Get the current date and time in TypeScript


Borislav Hadzhiev

Last updated: Jul 25, 2022


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Get the current date and time in TypeScript #

Use the Date() constructor to get the current date and time in TypeScript, e.g. const now = new Date(). When the Date() constructor is called without any arguments, it returns a Date object that represents the current date and time.

// 👇️ const now: Date const now = new Date(); console.log(now); // 👉️ Thu Feb 17 2022 10:52:58

We called the Date() constructor to get a Date object that represents the current date and time in TypeScript.

Date objects store a number that represents the number of milliseconds elapsed since the 1st of January 1970 UTC.

The type of the now variable is correctly inferred to be Date, which enables us to use any of the built-in methods the Date object implements.

Here are some examples of methods you might use on the Date object.

// 👇️ const now: Date const now = new Date(); console.log(now); // 👉️ Thu Feb 17 2022 10:52:58 console.log(now.toLocaleDateString()); // 👉️ 2/17/2022 console.log(now.toLocaleString()); // 👉️ 2/17/2022, 10:57:49 AM console.log(now.toUTCString()); // 👉️ Thu, 17 Feb 2022 08:57:49 GMT console.log(now.toISOString()); // 👉️ 2022-02-17T08:57:49.903Z

Here is an example that formats the date and time as YYYY-MM-DD hh:mm:ss, but can easily be tweaked to other formats, e.g. to MM/DD/YYYY or MM/DD/YYYY hh:mm:ss.

function padTo2Digits(num: number) { return num.toString().padStart(2, '0'); } function formatDate(date: Date) { return ( [ date.getFullYear(), padTo2Digits(date.getMonth() + 1), padTo2Digits(date.getDate()), ].join('-') + ' ' + [ padTo2Digits(date.getHours()), padTo2Digits(date.getMinutes()), padTo2Digits(date.getSeconds()), ].join(':') ); } // 👇️ YYYY-MM-DD hh:mm:ss // 👇️ "2022-02-17 11:01:52" (Current date and time) console.log(formatDate(new Date())); // 👇️️ 2025-05-04 05:24:07 (yyyy-mm-dd hh:mm:ss) console.log(formatDate(new Date('May 04, 2025 05:24:07')));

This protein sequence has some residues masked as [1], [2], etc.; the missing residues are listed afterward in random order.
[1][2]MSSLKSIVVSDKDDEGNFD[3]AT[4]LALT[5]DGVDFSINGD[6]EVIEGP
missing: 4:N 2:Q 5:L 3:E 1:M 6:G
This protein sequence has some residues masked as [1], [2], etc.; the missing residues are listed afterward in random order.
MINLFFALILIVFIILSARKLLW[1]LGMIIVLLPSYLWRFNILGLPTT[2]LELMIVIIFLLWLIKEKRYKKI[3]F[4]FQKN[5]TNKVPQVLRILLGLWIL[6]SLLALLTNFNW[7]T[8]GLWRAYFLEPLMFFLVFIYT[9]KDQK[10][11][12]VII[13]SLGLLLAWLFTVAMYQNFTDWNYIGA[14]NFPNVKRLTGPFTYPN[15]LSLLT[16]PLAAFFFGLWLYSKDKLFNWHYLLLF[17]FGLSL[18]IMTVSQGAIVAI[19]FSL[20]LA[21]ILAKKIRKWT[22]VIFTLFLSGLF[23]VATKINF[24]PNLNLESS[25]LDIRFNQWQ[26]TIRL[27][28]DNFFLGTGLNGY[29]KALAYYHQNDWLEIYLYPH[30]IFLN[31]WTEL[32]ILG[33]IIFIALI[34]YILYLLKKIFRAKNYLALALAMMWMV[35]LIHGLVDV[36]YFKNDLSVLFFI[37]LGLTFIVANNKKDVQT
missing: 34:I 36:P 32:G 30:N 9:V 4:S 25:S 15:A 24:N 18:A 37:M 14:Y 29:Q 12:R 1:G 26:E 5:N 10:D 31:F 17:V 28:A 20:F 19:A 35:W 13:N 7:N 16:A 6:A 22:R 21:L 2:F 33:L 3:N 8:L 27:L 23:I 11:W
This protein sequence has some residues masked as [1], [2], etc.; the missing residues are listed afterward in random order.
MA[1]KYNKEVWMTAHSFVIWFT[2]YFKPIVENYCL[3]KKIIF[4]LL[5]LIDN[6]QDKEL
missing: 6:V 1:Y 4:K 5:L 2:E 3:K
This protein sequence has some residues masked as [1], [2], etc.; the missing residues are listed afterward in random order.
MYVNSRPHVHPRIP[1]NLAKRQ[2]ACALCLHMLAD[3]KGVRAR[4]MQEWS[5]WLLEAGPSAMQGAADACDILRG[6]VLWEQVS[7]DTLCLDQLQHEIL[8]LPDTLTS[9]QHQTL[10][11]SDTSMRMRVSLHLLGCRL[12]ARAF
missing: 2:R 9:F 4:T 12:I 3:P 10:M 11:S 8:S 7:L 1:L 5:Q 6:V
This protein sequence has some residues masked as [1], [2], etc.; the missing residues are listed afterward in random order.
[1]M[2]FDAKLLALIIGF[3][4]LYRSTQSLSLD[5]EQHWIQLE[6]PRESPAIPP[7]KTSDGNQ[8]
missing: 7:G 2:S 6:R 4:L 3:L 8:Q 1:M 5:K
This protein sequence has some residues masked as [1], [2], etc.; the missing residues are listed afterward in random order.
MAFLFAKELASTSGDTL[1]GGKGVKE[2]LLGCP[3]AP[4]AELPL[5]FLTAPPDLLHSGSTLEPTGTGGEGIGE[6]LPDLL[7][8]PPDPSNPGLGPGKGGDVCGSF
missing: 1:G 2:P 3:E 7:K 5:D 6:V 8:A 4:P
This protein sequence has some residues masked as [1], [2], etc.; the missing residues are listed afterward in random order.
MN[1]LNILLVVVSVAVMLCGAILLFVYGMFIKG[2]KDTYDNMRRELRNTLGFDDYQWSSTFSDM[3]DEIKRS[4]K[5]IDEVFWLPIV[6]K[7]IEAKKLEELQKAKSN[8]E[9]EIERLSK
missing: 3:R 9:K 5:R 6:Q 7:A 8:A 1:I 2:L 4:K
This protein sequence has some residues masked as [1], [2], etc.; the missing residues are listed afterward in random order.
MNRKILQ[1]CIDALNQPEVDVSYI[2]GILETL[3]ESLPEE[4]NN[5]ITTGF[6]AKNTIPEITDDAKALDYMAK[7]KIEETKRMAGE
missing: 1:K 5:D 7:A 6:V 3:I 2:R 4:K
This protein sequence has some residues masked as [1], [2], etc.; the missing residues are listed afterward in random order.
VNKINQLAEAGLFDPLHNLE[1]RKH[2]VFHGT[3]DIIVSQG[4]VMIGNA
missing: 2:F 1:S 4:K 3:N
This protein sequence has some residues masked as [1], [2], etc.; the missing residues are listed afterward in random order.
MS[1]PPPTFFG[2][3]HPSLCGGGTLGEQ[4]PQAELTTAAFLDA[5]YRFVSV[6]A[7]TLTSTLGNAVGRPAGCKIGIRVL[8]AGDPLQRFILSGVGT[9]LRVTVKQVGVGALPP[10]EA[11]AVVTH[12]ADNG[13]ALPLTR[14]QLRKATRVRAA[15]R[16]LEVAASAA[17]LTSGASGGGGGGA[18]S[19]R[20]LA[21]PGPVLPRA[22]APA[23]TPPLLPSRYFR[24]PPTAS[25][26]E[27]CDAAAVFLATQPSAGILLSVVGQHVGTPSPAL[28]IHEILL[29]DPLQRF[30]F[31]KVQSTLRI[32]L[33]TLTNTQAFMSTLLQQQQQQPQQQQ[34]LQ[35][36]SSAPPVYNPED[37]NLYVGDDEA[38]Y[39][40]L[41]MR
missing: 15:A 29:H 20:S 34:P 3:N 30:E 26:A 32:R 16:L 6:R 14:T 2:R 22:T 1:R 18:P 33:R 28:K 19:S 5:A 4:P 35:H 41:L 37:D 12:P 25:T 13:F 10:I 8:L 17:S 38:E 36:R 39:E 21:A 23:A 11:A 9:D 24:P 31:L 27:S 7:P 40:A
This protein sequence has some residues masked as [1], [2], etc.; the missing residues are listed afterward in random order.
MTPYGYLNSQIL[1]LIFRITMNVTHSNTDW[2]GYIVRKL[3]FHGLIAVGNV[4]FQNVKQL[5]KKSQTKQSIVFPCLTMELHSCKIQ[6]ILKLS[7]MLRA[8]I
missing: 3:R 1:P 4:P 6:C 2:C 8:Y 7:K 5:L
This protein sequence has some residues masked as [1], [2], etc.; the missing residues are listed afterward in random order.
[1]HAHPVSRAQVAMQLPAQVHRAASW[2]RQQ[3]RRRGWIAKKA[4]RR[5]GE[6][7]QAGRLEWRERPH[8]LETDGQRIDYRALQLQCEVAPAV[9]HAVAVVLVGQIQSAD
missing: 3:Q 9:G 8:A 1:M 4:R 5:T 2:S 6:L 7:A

The function makes use of the following 6 Date related methods.

  • Date.getFullYear method - returns a four-digit number representing the year that corresponds to a date.

  • Date.getMonth - returns an integer between 0 (January) and 11 (December) and represents the month for a given date. Yes, unfortunately the getMonth method is off by 1.

  • Date.getDate - returns an integer between 1 and 31 representing the day of the month for a specific date.

  • Date.getHours - returns the hour for the specified date.

  • Date.getMinutes - returns the minutes for a date.

  • Date.getSeconds - returns the seconds of a specific date.

The getMonth method returns a zero-based month index from 0 to 11, meaning January is 0 and December is 11.

The getMonth method is zero-based, so we added 1 to its return value.

We first created a padTo2Digits function, which takes care of adding a leading zero if the month, day, hours, minutes or seconds only contain a single digit (are less than 10).

function padTo2Digits(num) { return num.toString().padStart(2, '0'); } console.log(padTo2Digits(3)); // 👉️ '03' console.log(padTo2Digits(7)); // 👉️ '07' console.log(padTo2Digits(10)); // 👉️ '10'

We want to make sure that the result is always consistent and has 2 digits for the months, days, hours, minutes and seconds, so we used the padStart method.

The first parameter we passed to the padTo2Digits function is the total length of the string, so it will never pad a a value if it already has 2 digits.

We placed the year, month and day in an array, so we can join them with a hyphen separator.

console.log(['2022', '02', '17'].join('-')); // 👉️ '2022-02-17' console.log(['2024', '07', '24'].join('-')); // 👉️ '2024-07-24'

This could have been any other separator, e.g. a forward slash /, and you could easily reorder the date components if necessary (e.g. to MM/DD/YYYY) by switching the places of the elements in the array.

This gets us the date formatted as YYYY-MM-DD.

The next step is to place the return values from the time-related methods in an array and join them with a colon separator.

console.log(['06', '30', '17'].join(':')); // 👉️ '06:30:17' console.log(['09', '11', '49'].join(':')); // 👉️ '09:11:49'

We used the same approach to format the time component as we did with the date components.

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